Anti-aging and dietary supplements
Just recently, the results of a huge, long-term study concluded something that many people may find very startling, if not shocking: for older women, vitamin and mineral supplements may not do much good - and might actually increase mortality risk.
The Iowa Women's Health Study analyzed data on 38,772 women with an average age 61.6. The study followed them for nearly 20 years from 1986 and 2004. Over that time the percentage of women popping at least one supplement a day increased from 62.7% to 85.1%. But of all the supplements studied, only extra calcium was positively associated with reduced risk of dying during an average 19-year follow-up.
That didn’t surprise me all that much as the benefits of calcium supplementation seem to be well-documented. But I was taken aback to see that multivitamins and supplements of vitamin B6, folic acid, magnesium, zinc, copper and especially iron were all associated with greater risk of dying.
I heard the lead researcher interviewed on the radio and, to paraphrase, her advise was to skip supplements (unless you are diagnosed with a specific deficiency) and eat food instead. Ah, food. Now there's a radical notion.
The supplement industry seems to have convinced many of us that getting enough vitamins by food is really difficult and requires chomping through mountains of cabbage and crates of oranges. This just isn’t true. Food is actually extremely efficient. One cup of spinach will give you 10 times your daily vitamin K requirement, while one cup of cereal or 2 ounces of almonds will give you all the vitamin E you need. Oh, and all those oranges…. It takes half a cup of orange juice to deliver your daily vit C quota. I could go on, but you get the picture.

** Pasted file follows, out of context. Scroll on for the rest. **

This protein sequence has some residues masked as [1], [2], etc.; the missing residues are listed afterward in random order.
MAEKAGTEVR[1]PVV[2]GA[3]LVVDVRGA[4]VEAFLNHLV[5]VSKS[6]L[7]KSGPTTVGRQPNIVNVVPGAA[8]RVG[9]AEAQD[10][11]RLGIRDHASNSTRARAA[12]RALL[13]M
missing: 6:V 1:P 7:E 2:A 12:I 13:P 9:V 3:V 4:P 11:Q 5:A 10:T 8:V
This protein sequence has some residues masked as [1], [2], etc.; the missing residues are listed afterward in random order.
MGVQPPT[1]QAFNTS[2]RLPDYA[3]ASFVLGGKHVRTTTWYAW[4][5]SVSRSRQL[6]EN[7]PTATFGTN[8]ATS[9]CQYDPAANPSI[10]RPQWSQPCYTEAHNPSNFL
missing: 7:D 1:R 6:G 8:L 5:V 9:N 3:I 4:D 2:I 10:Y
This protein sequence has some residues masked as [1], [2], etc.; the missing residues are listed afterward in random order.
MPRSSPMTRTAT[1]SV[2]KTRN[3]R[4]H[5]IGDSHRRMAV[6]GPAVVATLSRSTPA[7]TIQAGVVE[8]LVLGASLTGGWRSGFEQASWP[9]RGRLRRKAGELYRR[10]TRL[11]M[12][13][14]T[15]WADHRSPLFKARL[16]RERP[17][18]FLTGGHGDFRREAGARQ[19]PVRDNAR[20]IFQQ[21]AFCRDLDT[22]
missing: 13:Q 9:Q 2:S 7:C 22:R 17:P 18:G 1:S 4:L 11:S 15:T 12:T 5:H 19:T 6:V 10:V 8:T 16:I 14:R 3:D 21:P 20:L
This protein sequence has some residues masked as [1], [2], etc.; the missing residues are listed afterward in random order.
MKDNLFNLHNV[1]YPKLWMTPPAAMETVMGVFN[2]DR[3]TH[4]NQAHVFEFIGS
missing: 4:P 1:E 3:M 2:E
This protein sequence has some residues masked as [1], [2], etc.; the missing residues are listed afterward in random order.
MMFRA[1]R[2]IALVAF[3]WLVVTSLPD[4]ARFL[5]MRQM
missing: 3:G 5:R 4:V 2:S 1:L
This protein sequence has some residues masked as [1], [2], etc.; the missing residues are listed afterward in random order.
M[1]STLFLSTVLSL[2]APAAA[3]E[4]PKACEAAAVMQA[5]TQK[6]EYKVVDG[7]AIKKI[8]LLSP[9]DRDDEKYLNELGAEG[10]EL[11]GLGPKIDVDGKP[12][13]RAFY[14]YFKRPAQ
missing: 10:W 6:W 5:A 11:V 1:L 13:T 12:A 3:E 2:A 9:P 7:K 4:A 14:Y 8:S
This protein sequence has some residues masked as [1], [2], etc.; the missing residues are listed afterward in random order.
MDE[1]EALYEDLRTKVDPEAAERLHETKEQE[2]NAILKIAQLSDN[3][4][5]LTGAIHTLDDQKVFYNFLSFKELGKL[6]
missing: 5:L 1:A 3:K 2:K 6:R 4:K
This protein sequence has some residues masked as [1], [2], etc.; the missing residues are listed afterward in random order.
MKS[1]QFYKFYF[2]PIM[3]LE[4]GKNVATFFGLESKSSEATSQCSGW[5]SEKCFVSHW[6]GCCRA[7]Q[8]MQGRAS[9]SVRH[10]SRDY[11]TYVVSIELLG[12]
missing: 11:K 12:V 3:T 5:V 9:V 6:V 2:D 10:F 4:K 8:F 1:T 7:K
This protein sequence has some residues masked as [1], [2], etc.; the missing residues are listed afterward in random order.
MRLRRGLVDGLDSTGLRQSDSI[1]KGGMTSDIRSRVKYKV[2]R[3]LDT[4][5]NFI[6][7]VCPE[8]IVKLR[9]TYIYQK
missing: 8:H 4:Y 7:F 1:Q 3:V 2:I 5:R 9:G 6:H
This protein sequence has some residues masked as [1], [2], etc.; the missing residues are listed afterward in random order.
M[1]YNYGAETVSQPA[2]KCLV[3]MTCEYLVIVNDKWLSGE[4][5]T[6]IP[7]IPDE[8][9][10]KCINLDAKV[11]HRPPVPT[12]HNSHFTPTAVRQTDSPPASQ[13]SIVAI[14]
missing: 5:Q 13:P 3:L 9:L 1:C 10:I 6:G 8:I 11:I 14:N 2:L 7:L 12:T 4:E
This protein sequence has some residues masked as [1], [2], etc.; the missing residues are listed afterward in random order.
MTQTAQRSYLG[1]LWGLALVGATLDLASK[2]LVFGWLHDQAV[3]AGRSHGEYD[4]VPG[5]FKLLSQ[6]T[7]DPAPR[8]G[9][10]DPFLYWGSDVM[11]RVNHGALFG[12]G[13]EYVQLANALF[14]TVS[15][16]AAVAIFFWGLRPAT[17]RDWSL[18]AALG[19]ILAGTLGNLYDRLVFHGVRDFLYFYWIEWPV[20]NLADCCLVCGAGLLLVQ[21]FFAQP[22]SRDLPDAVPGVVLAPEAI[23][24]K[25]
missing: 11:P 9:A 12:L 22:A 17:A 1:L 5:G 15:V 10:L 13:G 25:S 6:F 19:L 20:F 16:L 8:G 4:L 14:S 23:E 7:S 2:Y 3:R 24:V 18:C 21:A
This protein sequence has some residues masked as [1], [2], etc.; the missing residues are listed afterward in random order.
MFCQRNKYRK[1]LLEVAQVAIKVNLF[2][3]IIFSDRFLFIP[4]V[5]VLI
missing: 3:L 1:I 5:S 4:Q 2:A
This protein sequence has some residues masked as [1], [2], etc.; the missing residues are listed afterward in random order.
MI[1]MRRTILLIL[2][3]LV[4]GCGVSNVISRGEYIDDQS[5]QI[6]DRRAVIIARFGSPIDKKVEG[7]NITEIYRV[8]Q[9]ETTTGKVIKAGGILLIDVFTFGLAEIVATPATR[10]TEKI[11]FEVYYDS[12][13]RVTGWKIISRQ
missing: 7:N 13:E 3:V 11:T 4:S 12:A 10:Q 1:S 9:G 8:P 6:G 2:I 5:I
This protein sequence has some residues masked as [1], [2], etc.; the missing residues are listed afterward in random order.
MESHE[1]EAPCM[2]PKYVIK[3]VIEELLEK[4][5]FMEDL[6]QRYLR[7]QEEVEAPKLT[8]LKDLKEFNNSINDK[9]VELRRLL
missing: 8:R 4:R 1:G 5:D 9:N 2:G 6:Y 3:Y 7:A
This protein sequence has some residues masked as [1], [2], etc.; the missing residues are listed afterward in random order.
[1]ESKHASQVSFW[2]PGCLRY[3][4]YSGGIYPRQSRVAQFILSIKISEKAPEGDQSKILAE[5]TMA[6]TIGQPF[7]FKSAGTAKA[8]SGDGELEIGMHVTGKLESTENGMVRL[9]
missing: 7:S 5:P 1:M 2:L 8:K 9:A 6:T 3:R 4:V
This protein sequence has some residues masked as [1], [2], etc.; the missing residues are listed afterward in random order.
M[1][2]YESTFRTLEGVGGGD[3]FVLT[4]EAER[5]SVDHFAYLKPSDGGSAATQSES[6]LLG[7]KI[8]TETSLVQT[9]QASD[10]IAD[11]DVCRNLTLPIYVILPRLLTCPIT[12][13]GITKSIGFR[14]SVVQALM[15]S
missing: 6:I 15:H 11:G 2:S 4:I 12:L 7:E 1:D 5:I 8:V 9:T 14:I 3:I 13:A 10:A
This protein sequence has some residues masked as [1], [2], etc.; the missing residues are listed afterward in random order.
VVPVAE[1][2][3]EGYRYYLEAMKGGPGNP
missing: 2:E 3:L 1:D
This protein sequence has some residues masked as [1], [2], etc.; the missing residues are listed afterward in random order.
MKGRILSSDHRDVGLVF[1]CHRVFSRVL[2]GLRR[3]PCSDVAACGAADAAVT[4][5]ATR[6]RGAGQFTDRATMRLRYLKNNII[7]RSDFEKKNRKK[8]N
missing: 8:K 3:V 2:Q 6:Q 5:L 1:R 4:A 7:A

Now, I got an email the other day from Stan, with a link to a source for astaxanthin supplements. Here at TIA, we are rather intrigued by the anti-aging potential of this antioxidant. It is abundant in salmon (its what makes them salmon colored) and I get how it isn’t really practical to eat pink-colored fish every day (despite Dr Perricone’s exhortations). So perhaps, in the case of more exotic nutrients, there is a case to be made for supplements. Well, it isn’t certain. As far as astaxanthin goes, there is research that claims that they do work, but it has been paid for by supplement makers.
I take a calcium supplement each day (partly because I don’t like milk and, therefore, don’t consume all that much dairy) and, somewhat reluctantly, vitamin B12 and vitamin because my doctor had told me to. Mostly, I think supplements are waste of money (a high percentage is, literally, pissed away) and a decent diet is a much better – and totally achievable - way to go.